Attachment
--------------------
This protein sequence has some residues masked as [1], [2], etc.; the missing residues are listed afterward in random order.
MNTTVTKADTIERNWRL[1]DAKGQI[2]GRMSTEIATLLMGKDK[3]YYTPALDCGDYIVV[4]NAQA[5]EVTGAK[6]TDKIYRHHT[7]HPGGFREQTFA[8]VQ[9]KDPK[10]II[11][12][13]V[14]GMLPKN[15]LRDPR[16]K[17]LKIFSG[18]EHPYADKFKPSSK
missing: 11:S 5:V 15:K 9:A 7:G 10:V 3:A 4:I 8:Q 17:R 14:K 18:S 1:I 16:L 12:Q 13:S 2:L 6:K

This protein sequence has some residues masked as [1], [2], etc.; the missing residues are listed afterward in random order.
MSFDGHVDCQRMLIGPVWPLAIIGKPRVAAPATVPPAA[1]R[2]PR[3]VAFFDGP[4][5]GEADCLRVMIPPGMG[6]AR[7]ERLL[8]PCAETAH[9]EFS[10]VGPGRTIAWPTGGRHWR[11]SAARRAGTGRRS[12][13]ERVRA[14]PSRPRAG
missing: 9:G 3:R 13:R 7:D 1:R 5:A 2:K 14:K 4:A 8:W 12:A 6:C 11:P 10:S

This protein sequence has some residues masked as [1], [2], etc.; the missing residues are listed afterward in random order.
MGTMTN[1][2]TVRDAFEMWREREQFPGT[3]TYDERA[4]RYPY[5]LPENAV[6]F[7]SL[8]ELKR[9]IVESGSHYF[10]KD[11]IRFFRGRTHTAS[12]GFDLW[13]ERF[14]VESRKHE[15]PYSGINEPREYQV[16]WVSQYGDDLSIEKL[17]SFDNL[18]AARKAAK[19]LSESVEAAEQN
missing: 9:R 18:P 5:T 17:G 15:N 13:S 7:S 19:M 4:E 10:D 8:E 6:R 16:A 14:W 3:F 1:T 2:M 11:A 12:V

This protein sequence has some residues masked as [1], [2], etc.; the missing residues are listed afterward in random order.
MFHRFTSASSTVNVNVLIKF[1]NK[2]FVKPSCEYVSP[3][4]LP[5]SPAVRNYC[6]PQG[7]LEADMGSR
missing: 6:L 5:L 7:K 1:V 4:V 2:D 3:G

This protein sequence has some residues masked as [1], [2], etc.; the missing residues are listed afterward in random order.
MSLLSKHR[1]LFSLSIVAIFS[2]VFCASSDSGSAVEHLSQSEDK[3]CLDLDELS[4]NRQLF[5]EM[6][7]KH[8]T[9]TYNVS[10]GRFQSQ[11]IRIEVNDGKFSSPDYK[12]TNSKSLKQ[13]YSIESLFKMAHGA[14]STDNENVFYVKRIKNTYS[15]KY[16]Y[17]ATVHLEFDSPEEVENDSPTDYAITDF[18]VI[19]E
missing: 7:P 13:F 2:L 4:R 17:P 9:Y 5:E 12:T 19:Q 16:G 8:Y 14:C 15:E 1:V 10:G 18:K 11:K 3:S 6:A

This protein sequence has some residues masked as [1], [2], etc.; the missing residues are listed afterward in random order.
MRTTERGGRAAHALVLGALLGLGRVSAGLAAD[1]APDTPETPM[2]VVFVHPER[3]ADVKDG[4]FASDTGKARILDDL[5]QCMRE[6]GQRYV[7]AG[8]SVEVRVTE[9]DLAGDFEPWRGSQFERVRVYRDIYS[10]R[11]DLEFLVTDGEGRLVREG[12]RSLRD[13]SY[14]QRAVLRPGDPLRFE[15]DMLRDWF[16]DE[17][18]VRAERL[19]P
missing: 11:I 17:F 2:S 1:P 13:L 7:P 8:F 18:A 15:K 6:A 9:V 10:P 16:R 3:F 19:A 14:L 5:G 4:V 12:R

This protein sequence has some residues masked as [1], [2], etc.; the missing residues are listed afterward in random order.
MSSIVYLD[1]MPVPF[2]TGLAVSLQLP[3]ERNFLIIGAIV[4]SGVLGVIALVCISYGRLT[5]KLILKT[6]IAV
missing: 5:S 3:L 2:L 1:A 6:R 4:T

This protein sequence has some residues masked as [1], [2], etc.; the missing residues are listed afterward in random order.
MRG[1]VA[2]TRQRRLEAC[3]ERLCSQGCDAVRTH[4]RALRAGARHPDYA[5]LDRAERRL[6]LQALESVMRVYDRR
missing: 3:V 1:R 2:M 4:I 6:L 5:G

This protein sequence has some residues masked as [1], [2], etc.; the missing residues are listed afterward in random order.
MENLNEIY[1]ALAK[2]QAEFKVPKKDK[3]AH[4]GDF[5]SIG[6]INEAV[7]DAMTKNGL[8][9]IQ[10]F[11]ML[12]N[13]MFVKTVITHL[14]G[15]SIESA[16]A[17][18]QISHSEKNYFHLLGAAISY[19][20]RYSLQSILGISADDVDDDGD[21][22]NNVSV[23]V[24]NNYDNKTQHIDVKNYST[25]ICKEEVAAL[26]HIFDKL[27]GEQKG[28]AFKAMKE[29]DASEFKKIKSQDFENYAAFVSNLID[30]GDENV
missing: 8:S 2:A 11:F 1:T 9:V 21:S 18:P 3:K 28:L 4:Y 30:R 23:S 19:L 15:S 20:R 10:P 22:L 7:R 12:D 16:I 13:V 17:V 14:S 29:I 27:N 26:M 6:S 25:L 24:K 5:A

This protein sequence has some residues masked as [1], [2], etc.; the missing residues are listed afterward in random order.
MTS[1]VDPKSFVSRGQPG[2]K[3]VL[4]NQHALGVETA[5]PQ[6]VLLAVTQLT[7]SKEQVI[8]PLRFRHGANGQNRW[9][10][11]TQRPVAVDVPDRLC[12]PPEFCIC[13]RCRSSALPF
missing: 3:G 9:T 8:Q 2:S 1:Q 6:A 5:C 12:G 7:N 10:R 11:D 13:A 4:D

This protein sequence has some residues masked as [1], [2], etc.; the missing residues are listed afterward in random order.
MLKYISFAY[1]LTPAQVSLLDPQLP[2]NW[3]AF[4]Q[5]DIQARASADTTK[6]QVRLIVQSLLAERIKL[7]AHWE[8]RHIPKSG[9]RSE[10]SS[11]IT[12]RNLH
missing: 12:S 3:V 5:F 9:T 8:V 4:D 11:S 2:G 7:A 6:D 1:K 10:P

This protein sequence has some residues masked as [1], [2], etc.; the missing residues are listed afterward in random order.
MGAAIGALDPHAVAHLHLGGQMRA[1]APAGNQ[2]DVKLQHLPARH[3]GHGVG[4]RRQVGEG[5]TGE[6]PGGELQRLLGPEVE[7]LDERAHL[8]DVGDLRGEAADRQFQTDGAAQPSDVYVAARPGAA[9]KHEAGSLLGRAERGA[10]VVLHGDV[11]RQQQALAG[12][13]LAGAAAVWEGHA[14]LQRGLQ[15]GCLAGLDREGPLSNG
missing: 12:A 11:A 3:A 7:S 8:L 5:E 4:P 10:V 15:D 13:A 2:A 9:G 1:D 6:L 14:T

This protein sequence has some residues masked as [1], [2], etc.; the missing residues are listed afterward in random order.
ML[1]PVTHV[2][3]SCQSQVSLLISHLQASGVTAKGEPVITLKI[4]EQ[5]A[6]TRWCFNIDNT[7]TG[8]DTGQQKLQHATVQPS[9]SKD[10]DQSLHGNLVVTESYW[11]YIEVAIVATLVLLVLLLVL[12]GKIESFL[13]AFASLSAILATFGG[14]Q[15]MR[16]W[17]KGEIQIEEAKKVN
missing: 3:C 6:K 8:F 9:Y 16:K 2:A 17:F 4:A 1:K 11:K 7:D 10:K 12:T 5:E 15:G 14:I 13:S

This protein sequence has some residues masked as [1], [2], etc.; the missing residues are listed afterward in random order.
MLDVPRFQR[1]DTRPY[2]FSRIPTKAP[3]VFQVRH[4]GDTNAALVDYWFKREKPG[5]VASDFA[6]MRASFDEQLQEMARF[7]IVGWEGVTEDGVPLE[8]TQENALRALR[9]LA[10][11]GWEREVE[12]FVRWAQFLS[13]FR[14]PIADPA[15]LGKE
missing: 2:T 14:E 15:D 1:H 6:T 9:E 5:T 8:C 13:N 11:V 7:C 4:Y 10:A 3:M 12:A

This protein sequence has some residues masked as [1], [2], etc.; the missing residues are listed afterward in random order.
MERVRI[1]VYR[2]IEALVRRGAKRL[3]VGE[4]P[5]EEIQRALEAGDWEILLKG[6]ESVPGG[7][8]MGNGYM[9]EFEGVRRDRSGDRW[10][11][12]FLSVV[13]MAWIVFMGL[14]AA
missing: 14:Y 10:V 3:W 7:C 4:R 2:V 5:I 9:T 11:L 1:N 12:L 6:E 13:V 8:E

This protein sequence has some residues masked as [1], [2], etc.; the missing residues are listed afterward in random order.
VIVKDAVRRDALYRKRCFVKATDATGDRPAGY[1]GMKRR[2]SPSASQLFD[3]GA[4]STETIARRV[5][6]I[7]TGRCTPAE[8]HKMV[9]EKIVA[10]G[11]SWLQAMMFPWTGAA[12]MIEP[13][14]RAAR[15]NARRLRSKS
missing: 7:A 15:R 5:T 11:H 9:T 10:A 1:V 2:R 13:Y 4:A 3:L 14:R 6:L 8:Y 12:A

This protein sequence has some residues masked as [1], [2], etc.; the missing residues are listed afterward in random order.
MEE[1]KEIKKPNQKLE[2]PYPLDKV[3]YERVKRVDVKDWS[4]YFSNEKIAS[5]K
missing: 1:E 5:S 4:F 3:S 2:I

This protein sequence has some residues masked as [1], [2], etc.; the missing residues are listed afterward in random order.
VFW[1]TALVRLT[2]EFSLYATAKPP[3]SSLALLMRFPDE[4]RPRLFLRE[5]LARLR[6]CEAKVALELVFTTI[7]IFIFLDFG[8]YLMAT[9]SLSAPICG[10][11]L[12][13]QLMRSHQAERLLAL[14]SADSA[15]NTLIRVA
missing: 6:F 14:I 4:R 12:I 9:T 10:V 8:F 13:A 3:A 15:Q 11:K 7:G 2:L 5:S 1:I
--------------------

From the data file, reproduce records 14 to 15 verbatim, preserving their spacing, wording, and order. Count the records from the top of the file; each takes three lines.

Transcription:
This protein sequence has some residues masked as [1], [2], etc.; the missing residues are listed afterward in random order.
MLDVPRFQR[1]DTRPY[2]FSRIPTKAP[3]VFQVRH[4]GDTNAALVDYWFKREKPG[5]VASDFA[6]MRASFDEQLQEMARF[7]IVGWEGVTEDGVPLE[8]TQENALRALR[9]LA[10][11]GWEREVE[12]FVRWAQFLS[13]FR[14]PIADPA[15]LGKE
missing: 2:T 14:E 15:D 1:H 6:T 9:E 5:T 8:C 13:N 11:V 7:C 4:Y 10:A 3:M 12:A

This protein sequence has some residues masked as [1], [2], etc.; the missing residues are listed afterward in random order.
MERVRI[1]VYR[2]IEALVRRGAKRL[3]VGE[4]P[5]EEIQRALEAGDWEILLKG[6]ESVPGG[7][8]MGNGYM[9]EFEGVRRDRSGDRW[10][11][12]FLSVV[13]MAWIVFMGL[14]AA
missing: 14:Y 10:V 3:W 7:C 4:R 2:V 5:I 9:T 11:L 1:N 12:L 6:E 13:V 8:E